Formula SAE: What a Few Car College Gear Heads Can Do In Their Free Time
by David Zipf
A good percentage of MotoIQ's staff and readership is comprised of Mechanical Engineers. That title isn't given to just anyone, you have to work through a (minimum) of four years of hard college work full of long lectures, late nights, and a hermit-like social life. So what does a car geek do when he's tired of working the books and nerdulator? He (or she) finds the campus Formula SAE team and wrenches of course!
Last year's car from the University of Delaware. This is a backup car and is used for driver training. A number of parts were stripped from this car to get the 2011 car running.
So what is Formula SAE? SAE stands for the Society of Automotive Engineers. Every year they host a number of design challenges for colleges around the world. Formula SAE is a competition where schools design and build formula style race cars for a pretend new spec autocross series. The engines are limited to 600cc (since the students do the driving) but the rules are fairly open. Every team comes up with unique designs and they certainly push the rules every year. The technology on some team's cars is cutting edge; traction control, launch control, extensive use of composites, and wind tunnel tested aerodynamics are par for winning at competition. Every year each team must build a new chassis, forcing innovation. This keeps teams busy all year long, designing, fabricating, testing and tuning. In May and June, competitions are held in Detroit Michigan and Auto Club Speedway in California. Judging is performed by engineers from Ford, GM, Toyota, Honda, Hyundai, and other major car companies. Because the process of designing, testing, and validation is identical to real world projects, Formula SAE participation is a big boost to any Engineer's resume.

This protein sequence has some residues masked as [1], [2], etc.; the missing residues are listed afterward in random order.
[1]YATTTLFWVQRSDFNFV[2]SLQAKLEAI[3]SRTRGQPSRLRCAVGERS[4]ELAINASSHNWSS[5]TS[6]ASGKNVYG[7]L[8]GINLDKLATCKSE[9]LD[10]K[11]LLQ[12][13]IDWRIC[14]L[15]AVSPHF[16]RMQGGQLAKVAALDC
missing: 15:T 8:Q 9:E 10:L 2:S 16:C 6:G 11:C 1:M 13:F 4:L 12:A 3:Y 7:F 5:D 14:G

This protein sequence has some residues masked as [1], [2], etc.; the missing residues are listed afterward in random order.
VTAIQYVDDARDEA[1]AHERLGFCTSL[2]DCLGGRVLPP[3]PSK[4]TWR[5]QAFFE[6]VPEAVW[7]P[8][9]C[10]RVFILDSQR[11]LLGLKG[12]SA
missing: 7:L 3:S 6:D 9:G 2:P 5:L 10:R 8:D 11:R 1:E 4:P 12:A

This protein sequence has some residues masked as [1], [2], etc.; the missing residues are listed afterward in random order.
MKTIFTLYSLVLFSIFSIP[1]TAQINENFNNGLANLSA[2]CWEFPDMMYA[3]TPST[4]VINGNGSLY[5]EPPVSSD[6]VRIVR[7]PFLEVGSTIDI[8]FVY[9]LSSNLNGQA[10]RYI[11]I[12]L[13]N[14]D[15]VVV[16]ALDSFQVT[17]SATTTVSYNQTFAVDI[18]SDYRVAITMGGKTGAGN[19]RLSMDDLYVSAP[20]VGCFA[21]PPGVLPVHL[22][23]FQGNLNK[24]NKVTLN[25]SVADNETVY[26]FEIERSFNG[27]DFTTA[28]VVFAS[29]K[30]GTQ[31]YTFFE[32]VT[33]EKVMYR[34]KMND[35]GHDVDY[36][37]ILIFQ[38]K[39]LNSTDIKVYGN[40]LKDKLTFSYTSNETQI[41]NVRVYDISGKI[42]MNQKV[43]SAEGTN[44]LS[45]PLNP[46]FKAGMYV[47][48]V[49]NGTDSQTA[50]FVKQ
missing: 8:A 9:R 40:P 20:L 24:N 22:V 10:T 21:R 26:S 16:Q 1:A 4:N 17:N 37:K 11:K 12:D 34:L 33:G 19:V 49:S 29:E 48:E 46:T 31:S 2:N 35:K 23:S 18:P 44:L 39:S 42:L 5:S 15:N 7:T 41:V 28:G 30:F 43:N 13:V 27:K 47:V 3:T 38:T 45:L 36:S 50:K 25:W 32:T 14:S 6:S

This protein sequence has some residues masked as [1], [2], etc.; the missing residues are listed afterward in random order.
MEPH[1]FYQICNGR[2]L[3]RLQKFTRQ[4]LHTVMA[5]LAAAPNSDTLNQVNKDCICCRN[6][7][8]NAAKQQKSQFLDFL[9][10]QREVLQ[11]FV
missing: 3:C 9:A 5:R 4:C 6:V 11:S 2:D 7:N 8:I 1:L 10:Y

|University of Delaware's 2008 Formula SAE car. The wheels from this car are still in use on the current 2011 machine.|
Because every school is so different, every car has a different story. Some teams are very large, and some are very small. Some teams have hundreds of members spending lots of time and school money doing what they love. Other teams only have a few dozen members. A few very small teams have less than ten members total! But the hard work is appreciated by all who compete and no matter who finishes first, getting a car built and ready for competition is an accomplishment in itself. Amazingly, we can find time to work on this car, while studying for notoriously hard Engineering classes, working real jobs, and of course indulging in all the other aspects of college life. Having access to the resources of an entire Engineering department gives the team a treasure trove of useful items including access to a full machine shop, CAD software, quality testing equipment, and most importantly a healthy budget from the school. The faculty is also an important resource, often helping the team when it encounters a difficult problem.
The University of Delaware has been a part of FSAE since 1995 and currently has about two dozen dedicated members. This year the team started with a clean sheet design. Most teams only update their design every year, shedding weight and adding power, or improving reliability: simple evolution, not revolution. This cuts down fabrication time since things like dampers, controls arms, uprights, etc. can be reused from year to year. UD's design was a good four years old and the benefits of designing a completely new frame heavily outweighed the time lost making new parts. This was also the first year the school gave credit to the senior members (in fact for many of the team, this car was their Senior project, required to get a degree in Engineering) which brought in many new members with new ideas.
Here is UD's 2011 car in its first iteration. The car did run, though most of the ancillary systems were far from complete. The entire team put in a Herculean effort to get the car to this state, some members spending all night in the shop getting things working.